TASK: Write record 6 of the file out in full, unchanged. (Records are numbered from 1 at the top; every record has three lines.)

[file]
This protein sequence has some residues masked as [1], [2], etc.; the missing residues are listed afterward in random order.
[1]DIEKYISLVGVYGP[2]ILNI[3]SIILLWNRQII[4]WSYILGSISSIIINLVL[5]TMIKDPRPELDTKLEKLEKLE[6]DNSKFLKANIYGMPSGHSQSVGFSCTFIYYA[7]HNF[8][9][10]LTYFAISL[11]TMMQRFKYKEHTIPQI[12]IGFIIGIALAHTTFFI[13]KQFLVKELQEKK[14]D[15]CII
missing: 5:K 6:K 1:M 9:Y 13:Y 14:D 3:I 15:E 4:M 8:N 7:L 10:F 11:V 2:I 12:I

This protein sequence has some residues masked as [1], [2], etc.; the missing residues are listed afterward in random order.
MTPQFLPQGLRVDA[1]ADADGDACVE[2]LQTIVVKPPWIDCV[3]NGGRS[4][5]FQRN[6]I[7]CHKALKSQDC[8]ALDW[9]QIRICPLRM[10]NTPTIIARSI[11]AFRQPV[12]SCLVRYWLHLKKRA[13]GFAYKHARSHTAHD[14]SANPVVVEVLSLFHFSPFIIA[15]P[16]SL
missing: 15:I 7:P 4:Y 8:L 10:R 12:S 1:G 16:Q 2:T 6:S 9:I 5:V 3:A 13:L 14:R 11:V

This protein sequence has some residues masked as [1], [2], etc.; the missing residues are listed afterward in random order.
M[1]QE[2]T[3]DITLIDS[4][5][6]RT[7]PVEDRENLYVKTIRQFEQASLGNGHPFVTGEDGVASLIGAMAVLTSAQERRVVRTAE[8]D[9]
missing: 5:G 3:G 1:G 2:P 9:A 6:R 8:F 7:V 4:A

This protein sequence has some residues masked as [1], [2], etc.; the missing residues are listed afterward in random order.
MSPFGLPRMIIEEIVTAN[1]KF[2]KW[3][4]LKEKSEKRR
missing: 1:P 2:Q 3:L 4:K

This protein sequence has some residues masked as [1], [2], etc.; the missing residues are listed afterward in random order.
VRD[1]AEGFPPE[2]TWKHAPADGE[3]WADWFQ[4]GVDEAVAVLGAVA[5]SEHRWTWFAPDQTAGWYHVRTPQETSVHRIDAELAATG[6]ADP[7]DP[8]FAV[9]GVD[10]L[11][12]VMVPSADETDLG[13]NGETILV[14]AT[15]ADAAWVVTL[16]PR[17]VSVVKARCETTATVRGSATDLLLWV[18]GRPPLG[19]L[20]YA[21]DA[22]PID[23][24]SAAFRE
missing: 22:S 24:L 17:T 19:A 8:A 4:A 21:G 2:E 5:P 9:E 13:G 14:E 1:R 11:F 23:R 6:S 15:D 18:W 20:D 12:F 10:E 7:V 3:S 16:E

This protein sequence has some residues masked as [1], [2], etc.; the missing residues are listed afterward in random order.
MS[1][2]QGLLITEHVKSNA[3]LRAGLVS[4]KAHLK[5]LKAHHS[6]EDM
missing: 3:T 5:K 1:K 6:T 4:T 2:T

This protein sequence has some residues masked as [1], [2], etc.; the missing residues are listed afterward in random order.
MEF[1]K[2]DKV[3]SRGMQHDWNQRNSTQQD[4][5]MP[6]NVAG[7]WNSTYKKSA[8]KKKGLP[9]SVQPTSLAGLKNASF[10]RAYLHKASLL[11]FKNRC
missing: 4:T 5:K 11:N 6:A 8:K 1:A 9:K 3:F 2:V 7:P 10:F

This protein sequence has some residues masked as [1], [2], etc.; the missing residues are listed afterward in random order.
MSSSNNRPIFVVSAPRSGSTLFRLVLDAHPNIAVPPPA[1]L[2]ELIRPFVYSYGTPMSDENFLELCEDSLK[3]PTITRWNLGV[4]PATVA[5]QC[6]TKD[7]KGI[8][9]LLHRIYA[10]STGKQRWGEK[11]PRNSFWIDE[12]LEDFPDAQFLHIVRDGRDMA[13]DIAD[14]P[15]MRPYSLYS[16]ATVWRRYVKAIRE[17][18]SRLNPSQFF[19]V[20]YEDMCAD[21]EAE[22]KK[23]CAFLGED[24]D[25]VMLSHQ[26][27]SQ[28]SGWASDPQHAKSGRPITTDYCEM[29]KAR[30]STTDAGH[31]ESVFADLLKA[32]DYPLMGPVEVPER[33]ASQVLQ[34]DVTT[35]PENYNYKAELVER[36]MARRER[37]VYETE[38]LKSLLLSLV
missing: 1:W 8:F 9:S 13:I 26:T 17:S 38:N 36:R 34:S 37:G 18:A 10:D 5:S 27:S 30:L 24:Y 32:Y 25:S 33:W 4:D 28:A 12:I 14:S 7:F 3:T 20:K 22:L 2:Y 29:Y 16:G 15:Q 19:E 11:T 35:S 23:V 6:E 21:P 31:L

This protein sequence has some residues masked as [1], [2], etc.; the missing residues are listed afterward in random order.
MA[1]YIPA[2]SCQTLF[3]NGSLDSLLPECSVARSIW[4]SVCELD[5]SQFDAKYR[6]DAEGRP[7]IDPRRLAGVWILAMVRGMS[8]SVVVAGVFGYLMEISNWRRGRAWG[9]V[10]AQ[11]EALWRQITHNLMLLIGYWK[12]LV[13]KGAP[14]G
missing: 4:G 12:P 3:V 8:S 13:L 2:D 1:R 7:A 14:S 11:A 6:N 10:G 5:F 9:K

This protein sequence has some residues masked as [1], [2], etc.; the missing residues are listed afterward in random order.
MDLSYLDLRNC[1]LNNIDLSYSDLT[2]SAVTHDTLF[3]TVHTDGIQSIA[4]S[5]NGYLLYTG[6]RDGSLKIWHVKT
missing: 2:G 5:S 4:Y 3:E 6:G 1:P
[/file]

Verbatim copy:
This protein sequence has some residues masked as [1], [2], etc.; the missing residues are listed afterward in random order.
MS[1][2]QGLLITEHVKSNA[3]LRAGLVS[4]KAHLK[5]LKAHHS[6]EDM
missing: 3:T 5:K 1:K 6:T 4:T 2:T